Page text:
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Jared Hamilton
From: Jared Hamilton
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JD Rucker

JD Rucker Founder

Exclusive Blog Posts

10 Things in Sales that will Never Change

10 Things in Sales that will Never Change

Here is my take on 10 things that will never change in Sales.  When you have a clear understanding of how these 10 things work, you'll undoubtedly…

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Several dealers reported record months in the service drive. With a record number of RO’s hitting the lanes each day, it is a gold mine for selling s…

Women in the Dealer Workforce: Where We Are & Where We Can Go

Women in the Dealer Workforce: Where We Are & Where We Can Go

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Car Subscriptions - Q and A with Bill Playford

Car Subscriptions - Q and A with Bill Playford

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Social Media Should Not Be a Checkbox with Reputation Management

Checkbox

Over the past several months, we’ve been doing a ton of research in the automotive industry about how dealers perceive social media marketing. It’s something that has both thrilled and alarmed us because the results have been greatly mixed. On one hand, many dealers are starting to realize that social media is more than just a fluffy form of marketing that has not demonstrable ROI, a perception that had been growing in 2011 and 2012. Those tides have turned. However, the one alarming piece of information we discovered is that many dealers are considering social media to be a “checkbox item” for reputation management. In other words, if their reputation management provider offers social media, they’re covered.

Unfortunately, this is a bad trend. There are some pretty strong reputation management services available today. They perform some of the right activities that can be performed on the dealership’s behalf when it comes to getting more positive reviews on sites like Google Local and Yelp. The problem is that most of the social components that we’ve seen in these products and services are lacking quality and true return on investment.

It’s much the same battle that we have fought when it comes to search engine optimization. Almost all web vendors offer SEO, but must are simply not that good at it. Again, SEO should not be a checkbox item for a website any more than an engine should be a checkbox item for a car. Nobody goes out and says, “I like the way the car looks and it has all of the seats that I need. Does it have an engine? Okay, good, I’ll take it!”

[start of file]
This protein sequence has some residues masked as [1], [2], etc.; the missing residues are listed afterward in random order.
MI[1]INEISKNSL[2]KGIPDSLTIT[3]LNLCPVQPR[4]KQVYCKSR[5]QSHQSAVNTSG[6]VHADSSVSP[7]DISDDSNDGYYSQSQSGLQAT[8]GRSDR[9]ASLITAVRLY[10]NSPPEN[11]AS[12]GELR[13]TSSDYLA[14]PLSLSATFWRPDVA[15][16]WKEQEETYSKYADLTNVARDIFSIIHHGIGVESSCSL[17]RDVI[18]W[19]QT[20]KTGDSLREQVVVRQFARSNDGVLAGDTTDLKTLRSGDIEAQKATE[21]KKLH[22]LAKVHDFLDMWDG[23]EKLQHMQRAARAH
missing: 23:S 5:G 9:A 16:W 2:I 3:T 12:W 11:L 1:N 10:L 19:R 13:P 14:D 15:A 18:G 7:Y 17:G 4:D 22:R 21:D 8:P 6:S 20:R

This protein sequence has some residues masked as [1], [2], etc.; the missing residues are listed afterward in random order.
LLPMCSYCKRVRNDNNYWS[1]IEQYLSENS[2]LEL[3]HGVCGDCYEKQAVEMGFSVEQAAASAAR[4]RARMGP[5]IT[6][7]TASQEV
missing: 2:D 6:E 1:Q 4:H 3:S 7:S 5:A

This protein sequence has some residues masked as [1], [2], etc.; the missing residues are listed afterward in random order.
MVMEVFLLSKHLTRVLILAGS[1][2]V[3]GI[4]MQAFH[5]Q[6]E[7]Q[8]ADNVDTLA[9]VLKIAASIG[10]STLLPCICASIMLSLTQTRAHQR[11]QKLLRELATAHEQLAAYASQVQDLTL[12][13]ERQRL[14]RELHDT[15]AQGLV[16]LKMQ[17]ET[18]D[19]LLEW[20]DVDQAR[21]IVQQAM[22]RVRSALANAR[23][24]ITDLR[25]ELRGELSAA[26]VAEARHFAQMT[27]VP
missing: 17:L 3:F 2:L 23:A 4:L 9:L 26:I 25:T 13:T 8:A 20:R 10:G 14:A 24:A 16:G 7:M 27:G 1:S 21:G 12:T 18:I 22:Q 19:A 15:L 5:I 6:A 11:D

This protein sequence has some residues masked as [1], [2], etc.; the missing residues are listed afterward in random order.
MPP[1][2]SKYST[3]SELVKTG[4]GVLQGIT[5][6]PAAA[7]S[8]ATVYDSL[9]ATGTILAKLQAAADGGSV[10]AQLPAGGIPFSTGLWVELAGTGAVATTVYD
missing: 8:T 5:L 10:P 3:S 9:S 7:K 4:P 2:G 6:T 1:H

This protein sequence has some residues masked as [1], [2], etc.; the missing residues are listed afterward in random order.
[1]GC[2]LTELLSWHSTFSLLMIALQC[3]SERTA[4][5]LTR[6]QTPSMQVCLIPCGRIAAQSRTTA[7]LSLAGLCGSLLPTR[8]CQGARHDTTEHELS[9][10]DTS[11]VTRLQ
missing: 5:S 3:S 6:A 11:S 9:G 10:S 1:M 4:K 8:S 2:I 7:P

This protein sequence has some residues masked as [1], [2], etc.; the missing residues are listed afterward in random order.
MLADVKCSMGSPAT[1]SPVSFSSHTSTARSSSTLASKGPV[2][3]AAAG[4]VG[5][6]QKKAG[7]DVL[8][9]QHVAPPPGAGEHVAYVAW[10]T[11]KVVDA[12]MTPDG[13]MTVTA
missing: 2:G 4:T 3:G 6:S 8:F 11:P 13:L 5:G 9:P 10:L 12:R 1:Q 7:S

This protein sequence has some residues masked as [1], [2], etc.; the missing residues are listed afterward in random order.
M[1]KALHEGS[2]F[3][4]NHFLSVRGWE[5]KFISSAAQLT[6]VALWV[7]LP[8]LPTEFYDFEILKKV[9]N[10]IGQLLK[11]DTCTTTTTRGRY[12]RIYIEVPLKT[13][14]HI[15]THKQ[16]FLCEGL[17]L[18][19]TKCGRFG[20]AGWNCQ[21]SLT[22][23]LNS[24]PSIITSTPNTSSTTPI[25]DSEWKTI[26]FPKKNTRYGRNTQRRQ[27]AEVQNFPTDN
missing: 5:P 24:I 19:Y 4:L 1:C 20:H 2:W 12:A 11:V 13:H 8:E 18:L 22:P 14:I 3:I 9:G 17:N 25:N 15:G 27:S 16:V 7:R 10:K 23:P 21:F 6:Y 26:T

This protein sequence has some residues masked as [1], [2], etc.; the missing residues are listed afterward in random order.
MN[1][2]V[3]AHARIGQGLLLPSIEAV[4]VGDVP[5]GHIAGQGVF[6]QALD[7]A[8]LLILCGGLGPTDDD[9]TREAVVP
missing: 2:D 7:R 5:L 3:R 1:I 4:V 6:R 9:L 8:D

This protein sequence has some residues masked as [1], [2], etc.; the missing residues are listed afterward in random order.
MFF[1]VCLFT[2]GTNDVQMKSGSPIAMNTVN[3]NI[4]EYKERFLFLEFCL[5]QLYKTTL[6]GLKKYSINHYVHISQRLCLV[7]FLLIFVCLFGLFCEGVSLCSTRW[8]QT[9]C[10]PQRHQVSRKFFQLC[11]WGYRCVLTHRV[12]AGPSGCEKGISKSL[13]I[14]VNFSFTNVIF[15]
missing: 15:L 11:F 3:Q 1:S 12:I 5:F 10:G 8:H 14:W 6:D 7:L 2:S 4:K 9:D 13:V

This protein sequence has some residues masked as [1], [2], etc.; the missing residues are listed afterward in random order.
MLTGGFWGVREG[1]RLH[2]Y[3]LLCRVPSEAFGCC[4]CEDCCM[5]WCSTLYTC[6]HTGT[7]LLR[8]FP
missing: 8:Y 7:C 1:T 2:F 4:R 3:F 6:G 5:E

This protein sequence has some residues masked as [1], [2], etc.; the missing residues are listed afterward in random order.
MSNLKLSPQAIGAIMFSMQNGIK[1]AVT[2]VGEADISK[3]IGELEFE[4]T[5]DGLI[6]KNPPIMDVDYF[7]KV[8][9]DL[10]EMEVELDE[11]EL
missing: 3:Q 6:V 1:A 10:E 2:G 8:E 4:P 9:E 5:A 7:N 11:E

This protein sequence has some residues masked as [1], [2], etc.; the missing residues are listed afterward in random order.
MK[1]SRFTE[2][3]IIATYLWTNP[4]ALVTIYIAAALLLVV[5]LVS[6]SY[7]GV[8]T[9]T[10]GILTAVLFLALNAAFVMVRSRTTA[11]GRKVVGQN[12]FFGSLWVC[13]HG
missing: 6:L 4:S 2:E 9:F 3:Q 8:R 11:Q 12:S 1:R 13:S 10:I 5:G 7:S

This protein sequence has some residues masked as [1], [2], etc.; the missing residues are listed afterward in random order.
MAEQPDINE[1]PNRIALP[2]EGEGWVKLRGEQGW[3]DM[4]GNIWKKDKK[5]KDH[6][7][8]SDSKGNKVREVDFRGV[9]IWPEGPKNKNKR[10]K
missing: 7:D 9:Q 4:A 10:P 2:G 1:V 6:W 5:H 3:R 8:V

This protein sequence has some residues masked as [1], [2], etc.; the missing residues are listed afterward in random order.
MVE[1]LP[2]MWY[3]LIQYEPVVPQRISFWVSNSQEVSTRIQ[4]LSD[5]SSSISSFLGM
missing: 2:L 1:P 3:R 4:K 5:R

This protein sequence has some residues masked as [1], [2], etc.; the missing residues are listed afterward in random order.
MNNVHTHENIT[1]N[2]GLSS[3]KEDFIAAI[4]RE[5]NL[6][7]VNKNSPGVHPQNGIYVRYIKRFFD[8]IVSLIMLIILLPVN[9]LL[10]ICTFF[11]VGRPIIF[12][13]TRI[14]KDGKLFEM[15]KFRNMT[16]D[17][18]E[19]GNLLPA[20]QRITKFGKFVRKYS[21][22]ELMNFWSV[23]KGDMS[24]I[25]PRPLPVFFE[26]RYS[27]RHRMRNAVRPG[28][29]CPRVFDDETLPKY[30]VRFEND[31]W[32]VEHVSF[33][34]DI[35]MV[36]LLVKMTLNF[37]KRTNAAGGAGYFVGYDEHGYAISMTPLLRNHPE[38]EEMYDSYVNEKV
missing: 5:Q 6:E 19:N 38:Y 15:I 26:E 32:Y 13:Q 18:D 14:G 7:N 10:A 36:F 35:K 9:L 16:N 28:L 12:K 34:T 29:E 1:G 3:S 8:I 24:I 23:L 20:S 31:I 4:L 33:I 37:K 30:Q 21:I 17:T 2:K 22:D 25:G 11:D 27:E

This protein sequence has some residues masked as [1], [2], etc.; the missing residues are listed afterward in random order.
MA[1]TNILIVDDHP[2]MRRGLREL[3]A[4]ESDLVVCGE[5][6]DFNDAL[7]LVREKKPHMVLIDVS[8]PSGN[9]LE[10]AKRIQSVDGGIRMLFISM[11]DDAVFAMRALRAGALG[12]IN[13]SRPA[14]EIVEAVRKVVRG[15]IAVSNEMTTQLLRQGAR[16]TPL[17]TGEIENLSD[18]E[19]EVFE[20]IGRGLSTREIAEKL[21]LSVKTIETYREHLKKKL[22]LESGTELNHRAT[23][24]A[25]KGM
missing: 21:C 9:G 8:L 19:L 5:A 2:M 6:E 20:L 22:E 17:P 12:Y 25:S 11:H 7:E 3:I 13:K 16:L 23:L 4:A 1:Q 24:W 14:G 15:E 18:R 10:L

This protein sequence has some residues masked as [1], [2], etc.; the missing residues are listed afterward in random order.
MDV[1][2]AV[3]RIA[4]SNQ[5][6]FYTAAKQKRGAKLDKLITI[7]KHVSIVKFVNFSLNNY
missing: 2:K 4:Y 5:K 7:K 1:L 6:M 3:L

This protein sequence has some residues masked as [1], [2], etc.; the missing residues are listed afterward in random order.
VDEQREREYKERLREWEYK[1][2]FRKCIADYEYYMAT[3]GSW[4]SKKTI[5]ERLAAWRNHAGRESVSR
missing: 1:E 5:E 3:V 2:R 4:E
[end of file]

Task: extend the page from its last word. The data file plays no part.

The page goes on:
Back to social media. The automotive industry has, for some reason, lumped reputation management and social media marketing into the same budget, the same type of product. This is very far from the truth. It’s a little discouraging because the effort put into a proper social media marketing strategy and the campaigns associated with it are of utmost importance and having a social media presence that is not aggressive, that acts as a checkbox to be clicked just to say it’s present for the dealersthip, is a huge mistake. Social media is growing so rapidly in both mindshare and timeshare. More people are on it and thinking about it. They’re spending more time on it than ever before. To dismiss it is a problem.

Reputation management is important. It acts as a way that dealers can protect their potential when it comes to business. People who are actively considering doing business with a dealership can be turned off as a result of bad reviews. It’s not common, but it’s present and should be treated appropriately. If having a strong reputation management service can help to save one or two deals a month, it’s probably worth the investment.

Social media, on the other hand, is proactive. It’s intended to take people and get them into the dealership and/or onto the dealer’s website. Even when it fails to do that, the fallback benefit is in the branding, getting the name and logo of the dealership in front of as many local people as possible as many times as possible to make the dealership a top-of-mind consideration when it’s time to buy a car or have service done.

If anything, reputation management should be the checkbox item. Social media needs much more attention and bad social media marketing partners can do more harm than good. Vet them carefully.

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